Private vehicles are a problem regardless of their fuel source.
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Electric cars are becoming increasingly-feasible replacements for their gas-guzzling cousins, which is a nice sign for the survival of our species.
But streets filled with battery-powered cars won’t be nearly enough to stop climate change, University of Toronto environmental engineer Alexandre Milovanoff wrote in The Conversation. According to his work, we’ll have to get more ambitious and tackle the bigger problem: private vehicle ownership.
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The real promise of electric vehicles, Milovanoff argues, is that they provide an opportunity to rethink our transportation infrastructure altogether. To seriously tackle emissions, in other words, we’d need to replace our $69,420 Teslas with a fleet of clean buses and trains.
According to his research, published last month in the journal Nature Climate Change, electrifying our transportation by focusing on cars is an unrealistic goal that would take hundreds of millions of vehicles and put a massive strain on the grid.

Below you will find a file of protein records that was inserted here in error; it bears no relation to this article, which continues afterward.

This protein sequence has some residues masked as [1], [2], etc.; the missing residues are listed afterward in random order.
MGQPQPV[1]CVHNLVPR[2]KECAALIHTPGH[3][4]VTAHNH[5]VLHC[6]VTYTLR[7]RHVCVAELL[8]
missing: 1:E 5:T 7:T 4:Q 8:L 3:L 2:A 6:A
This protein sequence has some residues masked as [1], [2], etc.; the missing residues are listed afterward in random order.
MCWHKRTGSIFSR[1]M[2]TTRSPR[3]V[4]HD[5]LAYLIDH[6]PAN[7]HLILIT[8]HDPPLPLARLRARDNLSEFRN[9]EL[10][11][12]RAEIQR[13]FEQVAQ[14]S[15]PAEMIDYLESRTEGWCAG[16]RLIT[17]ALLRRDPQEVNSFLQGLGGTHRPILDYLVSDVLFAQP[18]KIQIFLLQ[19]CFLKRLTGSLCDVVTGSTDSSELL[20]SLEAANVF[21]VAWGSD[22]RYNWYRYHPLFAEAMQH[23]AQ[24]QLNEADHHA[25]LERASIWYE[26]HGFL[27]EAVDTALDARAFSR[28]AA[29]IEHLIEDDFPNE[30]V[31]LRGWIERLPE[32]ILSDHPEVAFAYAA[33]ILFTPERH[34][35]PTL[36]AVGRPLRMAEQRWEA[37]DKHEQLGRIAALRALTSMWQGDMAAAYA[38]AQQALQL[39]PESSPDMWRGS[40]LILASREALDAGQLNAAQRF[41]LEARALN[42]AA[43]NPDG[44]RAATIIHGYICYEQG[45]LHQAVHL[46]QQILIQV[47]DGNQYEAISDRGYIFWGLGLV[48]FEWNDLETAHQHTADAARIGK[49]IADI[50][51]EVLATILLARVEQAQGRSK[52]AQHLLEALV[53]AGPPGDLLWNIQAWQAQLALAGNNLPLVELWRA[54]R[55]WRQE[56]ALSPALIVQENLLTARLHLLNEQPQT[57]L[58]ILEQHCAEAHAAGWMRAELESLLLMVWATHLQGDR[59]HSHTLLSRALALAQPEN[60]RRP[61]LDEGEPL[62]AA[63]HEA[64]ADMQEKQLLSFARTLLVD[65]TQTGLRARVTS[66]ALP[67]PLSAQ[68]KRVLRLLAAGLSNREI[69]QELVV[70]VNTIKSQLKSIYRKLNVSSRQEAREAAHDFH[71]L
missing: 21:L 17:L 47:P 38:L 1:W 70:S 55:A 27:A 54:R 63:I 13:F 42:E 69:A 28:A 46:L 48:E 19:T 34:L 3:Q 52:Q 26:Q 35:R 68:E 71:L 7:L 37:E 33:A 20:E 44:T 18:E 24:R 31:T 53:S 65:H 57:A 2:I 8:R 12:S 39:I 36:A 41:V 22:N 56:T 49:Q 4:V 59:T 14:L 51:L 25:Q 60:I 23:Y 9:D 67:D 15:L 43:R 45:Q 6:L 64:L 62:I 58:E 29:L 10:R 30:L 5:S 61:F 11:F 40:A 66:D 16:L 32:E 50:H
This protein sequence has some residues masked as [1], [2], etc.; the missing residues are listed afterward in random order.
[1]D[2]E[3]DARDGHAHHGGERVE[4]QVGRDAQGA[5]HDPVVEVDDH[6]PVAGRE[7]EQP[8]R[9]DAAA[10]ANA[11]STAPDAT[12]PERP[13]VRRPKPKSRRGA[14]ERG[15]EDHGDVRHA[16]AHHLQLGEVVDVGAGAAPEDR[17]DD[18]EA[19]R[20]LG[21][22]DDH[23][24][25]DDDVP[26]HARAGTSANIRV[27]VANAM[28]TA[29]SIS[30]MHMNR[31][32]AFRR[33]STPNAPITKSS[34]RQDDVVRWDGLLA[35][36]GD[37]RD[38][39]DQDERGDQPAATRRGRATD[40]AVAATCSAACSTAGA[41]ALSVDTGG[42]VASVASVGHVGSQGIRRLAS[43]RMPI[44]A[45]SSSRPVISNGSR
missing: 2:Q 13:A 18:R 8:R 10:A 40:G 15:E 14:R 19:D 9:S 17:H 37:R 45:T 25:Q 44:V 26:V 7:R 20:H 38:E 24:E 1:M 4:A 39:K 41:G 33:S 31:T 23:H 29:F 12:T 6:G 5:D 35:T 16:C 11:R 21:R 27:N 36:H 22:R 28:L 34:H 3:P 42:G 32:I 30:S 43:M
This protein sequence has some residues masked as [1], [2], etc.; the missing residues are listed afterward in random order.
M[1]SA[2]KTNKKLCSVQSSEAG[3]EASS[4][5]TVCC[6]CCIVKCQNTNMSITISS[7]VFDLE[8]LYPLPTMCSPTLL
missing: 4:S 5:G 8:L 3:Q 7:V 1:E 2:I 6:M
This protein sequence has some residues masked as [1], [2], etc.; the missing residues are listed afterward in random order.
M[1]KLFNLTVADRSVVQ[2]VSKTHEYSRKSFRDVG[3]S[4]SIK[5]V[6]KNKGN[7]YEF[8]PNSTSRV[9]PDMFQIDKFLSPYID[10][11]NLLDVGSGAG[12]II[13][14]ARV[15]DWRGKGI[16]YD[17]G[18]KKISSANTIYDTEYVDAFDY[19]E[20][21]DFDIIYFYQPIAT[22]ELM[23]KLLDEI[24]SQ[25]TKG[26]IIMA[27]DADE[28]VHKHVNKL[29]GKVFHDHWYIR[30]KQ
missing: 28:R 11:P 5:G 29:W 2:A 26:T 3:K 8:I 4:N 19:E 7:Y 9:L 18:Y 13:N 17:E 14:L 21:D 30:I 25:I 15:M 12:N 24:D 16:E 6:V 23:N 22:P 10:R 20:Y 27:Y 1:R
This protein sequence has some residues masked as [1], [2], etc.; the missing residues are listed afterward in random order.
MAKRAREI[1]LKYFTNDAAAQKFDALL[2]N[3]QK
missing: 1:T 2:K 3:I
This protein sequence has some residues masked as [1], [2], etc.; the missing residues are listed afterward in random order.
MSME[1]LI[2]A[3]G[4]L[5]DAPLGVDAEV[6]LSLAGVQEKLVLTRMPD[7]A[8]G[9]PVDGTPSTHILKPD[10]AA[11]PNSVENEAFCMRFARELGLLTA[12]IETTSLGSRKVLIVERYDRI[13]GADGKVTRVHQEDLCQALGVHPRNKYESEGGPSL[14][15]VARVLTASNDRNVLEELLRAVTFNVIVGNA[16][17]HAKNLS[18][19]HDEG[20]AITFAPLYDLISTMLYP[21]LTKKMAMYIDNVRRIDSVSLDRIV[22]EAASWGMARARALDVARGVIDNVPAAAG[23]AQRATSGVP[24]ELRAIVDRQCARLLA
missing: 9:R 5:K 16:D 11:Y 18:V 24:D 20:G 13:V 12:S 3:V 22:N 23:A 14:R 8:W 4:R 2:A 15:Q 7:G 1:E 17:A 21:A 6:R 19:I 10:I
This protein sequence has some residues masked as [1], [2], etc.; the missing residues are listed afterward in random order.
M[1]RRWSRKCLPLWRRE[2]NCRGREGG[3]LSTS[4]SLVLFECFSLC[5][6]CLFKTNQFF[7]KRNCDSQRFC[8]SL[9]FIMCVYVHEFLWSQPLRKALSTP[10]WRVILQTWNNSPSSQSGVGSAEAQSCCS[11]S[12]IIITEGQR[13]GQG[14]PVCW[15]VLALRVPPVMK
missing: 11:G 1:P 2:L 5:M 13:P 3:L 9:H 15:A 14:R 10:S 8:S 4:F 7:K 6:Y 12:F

The core of Milovanoff’s argument is that electric cars offer major improvements, environmentally speaking, over gas-burning cars. But that comparison is an incomplete picture that leaves out how much more effective robust public transportation systems would be.
“Simply put, there are three ways to reduce greenhouse gas emissions from passenger transport: avoid the need to travel, shift the transportation modes or improve the technologies,” Milovanoff wrote in The Conversation. “EVs only tackle one side of the problem, the technological one.”
READ MORE: The myth of electric cars: Why we also need to focus on buses and trains [The Conversation]